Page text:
Most teenagers have taken hundreds or even thousands of selfies by the time they graduate from high school. But how many earn a national award for one?
Articles by Lia Tremblay
When thinking about states of matter, water is an easy example. In its liquid form, it flows easily out of a glass. In its solid form, it makes the ice that keeps our drinks nice and cool.
Many of us remember playing a spirited game of Red Light/Green Light when we were kids. It was a test of our physical agility to go from running to stopping with immediate ease, but it was also a test of our mental ability to quickly process and act on spoken commands.
After a rewarding vetinary career, Ken Scheel of Harrisonburg, Va. has made his toy-creating pastime into a full-time empire crowned by building blocks he calls KEVA Planks.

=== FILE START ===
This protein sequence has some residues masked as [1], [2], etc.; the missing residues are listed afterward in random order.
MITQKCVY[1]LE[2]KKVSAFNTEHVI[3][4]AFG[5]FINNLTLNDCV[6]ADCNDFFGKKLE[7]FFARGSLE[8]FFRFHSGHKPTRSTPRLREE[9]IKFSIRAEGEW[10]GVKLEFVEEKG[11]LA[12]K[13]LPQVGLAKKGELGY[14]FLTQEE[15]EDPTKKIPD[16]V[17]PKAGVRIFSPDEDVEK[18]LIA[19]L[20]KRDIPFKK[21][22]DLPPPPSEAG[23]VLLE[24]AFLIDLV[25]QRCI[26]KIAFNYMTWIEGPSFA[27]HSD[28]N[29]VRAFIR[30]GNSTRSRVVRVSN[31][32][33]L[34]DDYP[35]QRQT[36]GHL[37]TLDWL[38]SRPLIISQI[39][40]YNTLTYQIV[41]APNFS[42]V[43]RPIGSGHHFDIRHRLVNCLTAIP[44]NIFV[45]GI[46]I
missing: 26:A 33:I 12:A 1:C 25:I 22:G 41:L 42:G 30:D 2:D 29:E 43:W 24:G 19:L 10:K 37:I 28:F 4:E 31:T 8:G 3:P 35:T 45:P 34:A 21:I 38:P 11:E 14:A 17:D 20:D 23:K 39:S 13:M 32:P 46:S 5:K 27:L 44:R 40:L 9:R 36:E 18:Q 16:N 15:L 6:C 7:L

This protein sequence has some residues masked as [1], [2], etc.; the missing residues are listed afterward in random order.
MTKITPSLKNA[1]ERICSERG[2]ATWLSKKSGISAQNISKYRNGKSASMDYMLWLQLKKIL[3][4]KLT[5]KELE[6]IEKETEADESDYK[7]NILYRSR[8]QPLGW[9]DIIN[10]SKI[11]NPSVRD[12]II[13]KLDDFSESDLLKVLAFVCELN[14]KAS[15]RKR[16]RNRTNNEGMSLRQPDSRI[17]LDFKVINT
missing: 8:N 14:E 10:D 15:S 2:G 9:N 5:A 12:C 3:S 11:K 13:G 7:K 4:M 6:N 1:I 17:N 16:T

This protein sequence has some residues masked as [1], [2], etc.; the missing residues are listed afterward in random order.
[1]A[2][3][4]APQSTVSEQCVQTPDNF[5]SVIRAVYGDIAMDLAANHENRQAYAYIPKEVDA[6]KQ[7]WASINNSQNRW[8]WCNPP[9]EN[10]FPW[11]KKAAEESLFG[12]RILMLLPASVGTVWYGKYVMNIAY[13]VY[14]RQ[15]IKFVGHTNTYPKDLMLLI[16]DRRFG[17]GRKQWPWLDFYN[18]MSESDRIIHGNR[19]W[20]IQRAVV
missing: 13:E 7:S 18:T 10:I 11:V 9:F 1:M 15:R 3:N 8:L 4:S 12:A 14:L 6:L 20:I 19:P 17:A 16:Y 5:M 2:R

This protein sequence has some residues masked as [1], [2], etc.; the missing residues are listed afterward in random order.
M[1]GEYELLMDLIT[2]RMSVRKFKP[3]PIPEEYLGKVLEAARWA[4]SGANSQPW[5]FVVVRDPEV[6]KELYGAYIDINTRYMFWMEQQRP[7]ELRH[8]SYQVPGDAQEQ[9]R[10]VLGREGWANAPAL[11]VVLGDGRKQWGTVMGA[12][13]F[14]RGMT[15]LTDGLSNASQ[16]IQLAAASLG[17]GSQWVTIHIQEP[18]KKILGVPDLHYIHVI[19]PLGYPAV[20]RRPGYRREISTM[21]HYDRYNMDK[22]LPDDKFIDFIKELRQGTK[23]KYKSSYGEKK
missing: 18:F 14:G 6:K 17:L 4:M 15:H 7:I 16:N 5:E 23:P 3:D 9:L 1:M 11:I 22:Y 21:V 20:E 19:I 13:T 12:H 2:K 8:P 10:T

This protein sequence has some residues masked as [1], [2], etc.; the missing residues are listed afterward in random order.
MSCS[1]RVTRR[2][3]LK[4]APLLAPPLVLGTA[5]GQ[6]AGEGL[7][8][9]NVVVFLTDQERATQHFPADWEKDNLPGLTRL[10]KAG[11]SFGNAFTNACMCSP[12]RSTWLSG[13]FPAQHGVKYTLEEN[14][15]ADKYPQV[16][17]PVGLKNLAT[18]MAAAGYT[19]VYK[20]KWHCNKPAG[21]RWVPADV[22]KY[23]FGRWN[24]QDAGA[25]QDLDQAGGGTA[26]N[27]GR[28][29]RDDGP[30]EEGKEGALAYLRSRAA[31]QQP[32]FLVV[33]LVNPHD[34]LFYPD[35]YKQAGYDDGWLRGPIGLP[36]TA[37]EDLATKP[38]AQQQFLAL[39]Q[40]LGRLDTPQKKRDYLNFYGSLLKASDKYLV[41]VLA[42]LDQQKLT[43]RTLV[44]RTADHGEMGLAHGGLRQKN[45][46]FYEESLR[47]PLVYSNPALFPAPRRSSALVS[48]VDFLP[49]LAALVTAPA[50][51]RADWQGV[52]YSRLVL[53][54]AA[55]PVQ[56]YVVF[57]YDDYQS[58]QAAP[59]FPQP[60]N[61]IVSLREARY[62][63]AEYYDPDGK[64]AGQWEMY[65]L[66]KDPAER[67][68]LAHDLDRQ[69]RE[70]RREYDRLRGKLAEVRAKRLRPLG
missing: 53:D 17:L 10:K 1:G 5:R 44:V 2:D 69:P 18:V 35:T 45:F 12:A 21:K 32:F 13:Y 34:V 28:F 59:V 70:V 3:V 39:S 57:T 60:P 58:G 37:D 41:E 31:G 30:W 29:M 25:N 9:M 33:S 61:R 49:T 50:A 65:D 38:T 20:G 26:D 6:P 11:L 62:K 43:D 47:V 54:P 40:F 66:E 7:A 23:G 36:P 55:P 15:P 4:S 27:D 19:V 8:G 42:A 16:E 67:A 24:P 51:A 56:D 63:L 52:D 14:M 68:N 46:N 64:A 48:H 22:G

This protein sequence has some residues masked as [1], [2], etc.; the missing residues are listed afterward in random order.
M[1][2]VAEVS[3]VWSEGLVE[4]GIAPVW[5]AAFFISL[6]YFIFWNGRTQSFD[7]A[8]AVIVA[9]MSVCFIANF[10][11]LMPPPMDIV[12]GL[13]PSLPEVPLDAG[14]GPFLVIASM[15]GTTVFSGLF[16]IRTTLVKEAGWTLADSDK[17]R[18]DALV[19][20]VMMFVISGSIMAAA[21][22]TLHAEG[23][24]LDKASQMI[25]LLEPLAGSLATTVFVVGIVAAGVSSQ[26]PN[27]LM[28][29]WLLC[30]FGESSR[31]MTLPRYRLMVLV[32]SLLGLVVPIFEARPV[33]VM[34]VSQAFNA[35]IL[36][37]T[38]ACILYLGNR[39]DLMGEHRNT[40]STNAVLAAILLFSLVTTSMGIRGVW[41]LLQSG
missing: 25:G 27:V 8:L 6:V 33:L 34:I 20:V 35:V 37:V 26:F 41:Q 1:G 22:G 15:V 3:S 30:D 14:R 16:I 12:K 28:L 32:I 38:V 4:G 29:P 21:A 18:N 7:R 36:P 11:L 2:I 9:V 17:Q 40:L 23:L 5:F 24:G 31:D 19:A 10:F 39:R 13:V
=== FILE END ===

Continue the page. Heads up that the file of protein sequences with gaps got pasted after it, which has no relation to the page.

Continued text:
Gummie vitamins have become a popular way to get a good dose of nutrients each day. It’s a routine many of us don’t give much thought to, but a lot of science goes into that little bite: everything from its color to its digestibility was studied and perfected in a lab. Check out three “Hot Shots and Hot Jobs” involved in the development and design of gummie vitamins: Product Design Scientist, Confection Technologist, and Analytical Chemist.
There’s a reason many people proudly refer to themselves as “tree huggers.” Trees are essential to a healthy environment, providing oxygen, shade, erosion protection, and a comfy home for many animals—not to mention the ones that offer tasty fruits and nuts for us to eat.
Beer isn’t just a favorite way to wash down a plate of game-night chicken wings. It’s been a part of the human experience for at least 7,000 years. In many different forms, it swept through the ancient civilizations of Egypt and China, through Europe, and onto the tables of our founding fathers to become America’s favorite alcoholic beverage.